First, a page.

“With a few quick calls to our close partners at the Will2Way Foundation and the BLESS Coalition, we had their support and the beginnings of a plan,” Tindall said. “The weekend was frantic to get everything in place so we could serve safely.

“The school systems were in a similar position, so we had many calls with them and we collaborated on procedures and peer reviewed with the hospital. We also had to acquire the food, cooks and volunteers. It was quite the experience, but with everyone’s goals aligned with the same vision we were able to pull it off.”

As the outreach continued, Dinners TOGO expanded to three service areas, before wrapping up the general delivery and drive-thru services May 29. Along with Mitchell, Tindall shared the following Frontline Heroes assisted in the feeding effort — Bailey Beaver, BLESS Coalition; Pamela Whitfield, Will2Way Foundation; Jenny Petersen, Take Time To Travel; and Daryl Roberts, LIVE2540.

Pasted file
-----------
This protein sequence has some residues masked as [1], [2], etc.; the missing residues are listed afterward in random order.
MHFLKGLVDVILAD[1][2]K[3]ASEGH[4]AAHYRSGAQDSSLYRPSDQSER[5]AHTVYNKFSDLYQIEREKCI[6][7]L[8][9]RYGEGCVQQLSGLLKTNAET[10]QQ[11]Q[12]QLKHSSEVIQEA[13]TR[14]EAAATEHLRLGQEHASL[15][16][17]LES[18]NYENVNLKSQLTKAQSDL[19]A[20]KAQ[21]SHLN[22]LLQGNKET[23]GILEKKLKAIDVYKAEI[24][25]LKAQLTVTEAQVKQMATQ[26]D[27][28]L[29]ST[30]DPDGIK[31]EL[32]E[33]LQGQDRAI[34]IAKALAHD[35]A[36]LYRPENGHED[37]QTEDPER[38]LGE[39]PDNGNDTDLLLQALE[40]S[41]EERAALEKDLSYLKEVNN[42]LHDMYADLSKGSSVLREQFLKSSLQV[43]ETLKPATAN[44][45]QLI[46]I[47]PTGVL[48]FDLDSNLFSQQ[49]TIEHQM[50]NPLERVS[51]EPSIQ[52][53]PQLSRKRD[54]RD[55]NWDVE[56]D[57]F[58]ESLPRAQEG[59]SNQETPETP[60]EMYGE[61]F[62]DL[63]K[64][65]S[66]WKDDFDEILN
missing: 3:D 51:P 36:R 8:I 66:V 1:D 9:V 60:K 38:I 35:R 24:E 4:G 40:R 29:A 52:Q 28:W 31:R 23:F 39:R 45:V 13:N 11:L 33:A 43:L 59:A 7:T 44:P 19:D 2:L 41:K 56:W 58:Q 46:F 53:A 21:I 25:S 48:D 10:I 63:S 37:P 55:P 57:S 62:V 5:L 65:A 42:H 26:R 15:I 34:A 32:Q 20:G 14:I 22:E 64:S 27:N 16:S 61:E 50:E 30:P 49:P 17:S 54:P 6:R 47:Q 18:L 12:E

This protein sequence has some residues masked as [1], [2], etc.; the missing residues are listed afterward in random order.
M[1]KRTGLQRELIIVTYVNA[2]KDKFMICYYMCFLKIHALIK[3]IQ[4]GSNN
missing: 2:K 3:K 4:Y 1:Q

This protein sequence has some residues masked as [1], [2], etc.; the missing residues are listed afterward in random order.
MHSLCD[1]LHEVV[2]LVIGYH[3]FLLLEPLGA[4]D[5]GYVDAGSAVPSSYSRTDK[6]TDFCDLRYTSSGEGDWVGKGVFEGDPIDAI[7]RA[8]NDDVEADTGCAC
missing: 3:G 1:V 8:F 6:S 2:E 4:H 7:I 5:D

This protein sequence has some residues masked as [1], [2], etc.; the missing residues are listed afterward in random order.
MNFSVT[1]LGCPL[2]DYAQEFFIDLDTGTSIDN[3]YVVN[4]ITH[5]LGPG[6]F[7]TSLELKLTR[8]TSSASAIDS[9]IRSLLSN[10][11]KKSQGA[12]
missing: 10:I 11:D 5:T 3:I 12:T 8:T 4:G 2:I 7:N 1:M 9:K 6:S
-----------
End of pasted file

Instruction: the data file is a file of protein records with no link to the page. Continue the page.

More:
“We ultimately scaled Dinners TOGO to serve Cartersville, Allatoona and Emerson,” Tindall said. “In total, we served 56,445 meals through deliveries and our drive-thru line.

“This effort is a testament to Jesus’ love shining through our community. The collaboration between public, private and secular organizations for the common good was truly inspiring.

In addition to Mitchell and the Tindalls, the Frontline Heroes project winners included Buddy Frederick and his son, Jayson, GA Strong/Southern Cove; Pamela Whitfield, Will2Way Foundation; Bailey Beaver, BLESS Coalition; Jenny Petersen, Adopt-a-Senior; Lara Jeanneret, Social Distancing BINGO/Lara J Designs; Robert Adams, Cartersville Antique Gallery; Daryl Roberts and Zach Brown, LIVE2540; and David Franklin, Bartow Baptist Association.